> Jan spoke about the importance of ensuring that clients are
                  decoupled from a
                  > Web site. [Paraphrasing] If a client uses information about how a
                  Web site
                  > structures its resources (i.e., the Web site's domain model) then
                  the client
                  > is coupling itself to the Web site - if the Web site reorganizes its
                  > resources then the client's applications will break. [Jan, have I
                  > summarized your argument correctly?]
                  >
                  > Isn't there a paradox here? On the one hand, identifiers to
                  resources must
                  > be made available, else clients can't access the resources. On the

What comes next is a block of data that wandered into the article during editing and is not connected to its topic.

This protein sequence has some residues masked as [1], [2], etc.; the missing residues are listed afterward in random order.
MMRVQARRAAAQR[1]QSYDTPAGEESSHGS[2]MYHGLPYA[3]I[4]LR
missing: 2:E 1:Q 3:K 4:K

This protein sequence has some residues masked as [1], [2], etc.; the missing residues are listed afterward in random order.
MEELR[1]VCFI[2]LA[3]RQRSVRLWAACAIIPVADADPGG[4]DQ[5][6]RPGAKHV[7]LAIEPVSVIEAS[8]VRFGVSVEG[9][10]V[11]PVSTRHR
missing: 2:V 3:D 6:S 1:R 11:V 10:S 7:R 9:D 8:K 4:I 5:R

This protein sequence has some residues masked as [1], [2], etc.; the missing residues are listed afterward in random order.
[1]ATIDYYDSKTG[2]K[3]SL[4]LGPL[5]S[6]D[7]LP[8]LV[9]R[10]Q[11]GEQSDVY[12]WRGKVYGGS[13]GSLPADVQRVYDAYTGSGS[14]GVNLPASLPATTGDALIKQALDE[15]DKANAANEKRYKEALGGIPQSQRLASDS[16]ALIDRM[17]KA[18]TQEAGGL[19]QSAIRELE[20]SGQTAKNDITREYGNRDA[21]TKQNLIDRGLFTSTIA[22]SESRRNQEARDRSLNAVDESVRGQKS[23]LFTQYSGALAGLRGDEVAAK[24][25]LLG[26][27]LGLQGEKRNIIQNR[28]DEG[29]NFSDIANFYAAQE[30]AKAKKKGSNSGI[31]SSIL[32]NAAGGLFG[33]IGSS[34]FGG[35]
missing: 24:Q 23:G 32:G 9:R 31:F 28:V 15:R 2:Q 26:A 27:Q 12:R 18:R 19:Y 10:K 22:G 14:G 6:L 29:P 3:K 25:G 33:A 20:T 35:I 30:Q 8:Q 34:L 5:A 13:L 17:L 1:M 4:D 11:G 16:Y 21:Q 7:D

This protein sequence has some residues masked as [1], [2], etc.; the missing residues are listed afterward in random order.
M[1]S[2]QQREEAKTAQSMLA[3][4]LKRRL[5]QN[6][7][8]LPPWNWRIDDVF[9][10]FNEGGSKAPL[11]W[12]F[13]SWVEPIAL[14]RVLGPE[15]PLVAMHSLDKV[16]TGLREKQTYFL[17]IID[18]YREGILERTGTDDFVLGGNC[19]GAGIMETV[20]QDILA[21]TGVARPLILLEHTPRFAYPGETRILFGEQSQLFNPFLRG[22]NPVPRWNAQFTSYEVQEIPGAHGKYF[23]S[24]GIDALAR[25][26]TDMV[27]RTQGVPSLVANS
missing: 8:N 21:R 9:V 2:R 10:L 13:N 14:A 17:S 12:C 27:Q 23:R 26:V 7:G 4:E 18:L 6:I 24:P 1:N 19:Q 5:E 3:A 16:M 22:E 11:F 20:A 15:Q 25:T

other
                  > hand too much knowledge of resource identifiers leads to coupling.

                  =================================
                  Yes, but remember the definition of a paradox. IOW this is not a
                  logical contradiction. It is a warning to construct sites so they can
                  be changed w/o interrupting the user.
                  =================================

                  > In my original message I proposed that a Web site make visible to
                  clients
                  > this hierarchical model of resources:
                  > Mission
                  > Plan1
                  > ...
                  > Plan2
                  > Aircraft
                  > AA36
                  > ...
                  > BB06
                  > Payload
                  > Bomb1
                  > ...
                  > Bomb2
                  > Fuze5
                  >
                  > My intent is that clients can utilize this hierarchical model to
                  construct
                  > resource identifiers - a client can retrieve any resource in this
                  hierarchy
                  > by simply creating an XPath expression to the desired resource. For